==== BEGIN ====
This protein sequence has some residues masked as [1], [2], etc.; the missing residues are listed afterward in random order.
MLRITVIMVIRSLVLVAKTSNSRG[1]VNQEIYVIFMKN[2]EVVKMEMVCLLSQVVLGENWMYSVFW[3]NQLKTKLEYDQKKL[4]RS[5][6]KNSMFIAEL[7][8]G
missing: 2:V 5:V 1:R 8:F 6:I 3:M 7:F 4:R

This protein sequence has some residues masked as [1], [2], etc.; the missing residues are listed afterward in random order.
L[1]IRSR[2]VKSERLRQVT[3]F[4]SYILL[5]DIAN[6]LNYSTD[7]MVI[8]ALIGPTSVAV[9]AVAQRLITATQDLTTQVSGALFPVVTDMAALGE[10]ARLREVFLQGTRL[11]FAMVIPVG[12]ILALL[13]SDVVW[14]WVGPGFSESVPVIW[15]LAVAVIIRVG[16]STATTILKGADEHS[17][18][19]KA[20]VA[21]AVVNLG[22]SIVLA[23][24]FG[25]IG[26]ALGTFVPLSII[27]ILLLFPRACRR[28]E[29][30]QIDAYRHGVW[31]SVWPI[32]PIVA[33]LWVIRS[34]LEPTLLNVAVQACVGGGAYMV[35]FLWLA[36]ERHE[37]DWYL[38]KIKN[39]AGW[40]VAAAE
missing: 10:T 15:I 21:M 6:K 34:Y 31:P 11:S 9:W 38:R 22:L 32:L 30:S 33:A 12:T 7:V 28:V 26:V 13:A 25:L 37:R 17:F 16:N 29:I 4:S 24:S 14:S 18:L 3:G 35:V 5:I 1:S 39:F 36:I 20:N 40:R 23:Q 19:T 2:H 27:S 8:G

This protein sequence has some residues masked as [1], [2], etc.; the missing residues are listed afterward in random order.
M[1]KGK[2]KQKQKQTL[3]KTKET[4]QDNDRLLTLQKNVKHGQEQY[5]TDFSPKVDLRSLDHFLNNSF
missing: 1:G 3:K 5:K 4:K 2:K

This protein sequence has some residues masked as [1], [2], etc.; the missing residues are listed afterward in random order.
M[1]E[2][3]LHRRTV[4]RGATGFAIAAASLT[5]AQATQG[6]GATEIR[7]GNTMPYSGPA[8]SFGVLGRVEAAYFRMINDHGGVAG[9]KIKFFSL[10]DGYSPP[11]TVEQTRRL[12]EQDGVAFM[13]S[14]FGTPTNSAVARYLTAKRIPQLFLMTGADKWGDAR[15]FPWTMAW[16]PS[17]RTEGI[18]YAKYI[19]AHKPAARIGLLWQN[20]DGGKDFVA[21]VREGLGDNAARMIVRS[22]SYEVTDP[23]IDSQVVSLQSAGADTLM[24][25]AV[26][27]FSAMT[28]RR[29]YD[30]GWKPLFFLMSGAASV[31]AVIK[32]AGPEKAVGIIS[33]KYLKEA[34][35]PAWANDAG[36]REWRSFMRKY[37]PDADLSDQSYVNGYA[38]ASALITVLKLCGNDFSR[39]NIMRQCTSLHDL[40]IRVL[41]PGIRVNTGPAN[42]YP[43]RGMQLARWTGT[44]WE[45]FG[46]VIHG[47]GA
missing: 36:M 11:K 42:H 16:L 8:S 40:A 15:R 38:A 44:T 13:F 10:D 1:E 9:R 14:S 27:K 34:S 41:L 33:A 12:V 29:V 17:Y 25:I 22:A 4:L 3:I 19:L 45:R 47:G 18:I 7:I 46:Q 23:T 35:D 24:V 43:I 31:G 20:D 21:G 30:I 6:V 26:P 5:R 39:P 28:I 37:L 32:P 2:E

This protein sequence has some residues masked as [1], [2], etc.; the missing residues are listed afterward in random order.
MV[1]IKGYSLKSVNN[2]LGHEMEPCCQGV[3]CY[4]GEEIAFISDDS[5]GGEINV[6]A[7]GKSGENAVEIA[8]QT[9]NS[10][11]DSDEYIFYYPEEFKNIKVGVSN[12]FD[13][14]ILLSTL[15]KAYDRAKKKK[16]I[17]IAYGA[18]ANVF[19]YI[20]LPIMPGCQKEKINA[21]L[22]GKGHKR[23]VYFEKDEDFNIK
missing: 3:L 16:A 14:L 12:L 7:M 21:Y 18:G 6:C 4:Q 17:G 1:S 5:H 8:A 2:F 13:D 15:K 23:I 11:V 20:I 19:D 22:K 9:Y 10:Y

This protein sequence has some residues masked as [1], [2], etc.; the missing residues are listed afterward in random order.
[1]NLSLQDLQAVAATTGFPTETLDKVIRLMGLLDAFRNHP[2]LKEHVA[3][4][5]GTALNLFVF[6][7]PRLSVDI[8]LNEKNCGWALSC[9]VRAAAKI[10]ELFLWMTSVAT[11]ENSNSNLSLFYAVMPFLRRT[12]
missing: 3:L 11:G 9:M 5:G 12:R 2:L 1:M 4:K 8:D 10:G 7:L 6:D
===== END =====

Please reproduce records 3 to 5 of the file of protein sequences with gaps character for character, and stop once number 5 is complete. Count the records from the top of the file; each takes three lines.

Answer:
This protein sequence has some residues masked as [1], [2], etc.; the missing residues are listed afterward in random order.
M[1]KGK[2]KQKQKQTL[3]KTKET[4]QDNDRLLTLQKNVKHGQEQY[5]TDFSPKVDLRSLDHFLNNSF
missing: 1:G 3:K 5:K 4:K 2:K

This protein sequence has some residues masked as [1], [2], etc.; the missing residues are listed afterward in random order.
M[1]E[2][3]LHRRTV[4]RGATGFAIAAASLT[5]AQATQG[6]GATEIR[7]GNTMPYSGPA[8]SFGVLGRVEAAYFRMINDHGGVAG[9]KIKFFSL[10]DGYSPP[11]TVEQTRRL[12]EQDGVAFM[13]S[14]FGTPTNSAVARYLTAKRIPQLFLMTGADKWGDAR[15]FPWTMAW[16]PS[17]RTEGI[18]YAKYI[19]AHKPAARIGLLWQN[20]DGGKDFVA[21]VREGLGDNAARMIVRS[22]SYEVTDP[23]IDSQVVSLQSAGADTLM[24][25]AV[26][27]FSAMT[28]RR[29]YD[30]GWKPLFFLMSGAASV[31]AVIK[32]AGPEKAVGIIS[33]KYLKEA[34][35]PAWANDAG[36]REWRSFMRKY[37]PDADLSDQSYVNGYA[38]ASALITVLKLCGNDFSR[39]NIMRQCTSLHDL[40]IRVL[41]PGIRVNTGPAN[42]YP[43]RGMQLARWTGT[44]WE[45]FG[46]VIHG[47]GA
missing: 36:M 11:K 42:H 16:L 8:S 40:A 15:R 38:A 44:T 13:F 10:D 1:E 9:R 14:S 27:K 34:S 41:L 33:A 12:V 29:V 17:Y 25:I 22:A 4:L 3:I 19:L 45:R 47:G 18:I 7:I 46:Q 23:T 35:D 24:V 43:I 31:G 20:D 21:G 30:I 6:V 26:P 5:R 39:P 28:I 37:L 32:P 2:E

This protein sequence has some residues masked as [1], [2], etc.; the missing residues are listed afterward in random order.
MV[1]IKGYSLKSVNN[2]LGHEMEPCCQGV[3]CY[4]GEEIAFISDDS[5]GGEINV[6]A[7]GKSGENAVEIA[8]QT[9]NS[10][11]DSDEYIFYYPEEFKNIKVGVSN[12]FD[13][14]ILLSTL[15]KAYDRAKKKK[16]I[17]IAYGA[18]ANVF[19]YI[20]LPIMPGCQKEKINA[21]L[22]GKGHKR[23]VYFEKDEDFNIK
missing: 3:L 16:A 14:L 12:L 7:M 21:Y 18:G 6:C 4:Q 17:G 1:S 5:H 8:A 2:F 13:D 15:K 23:I 11:V 20:I 19:D 22:K 9:Y 10:Y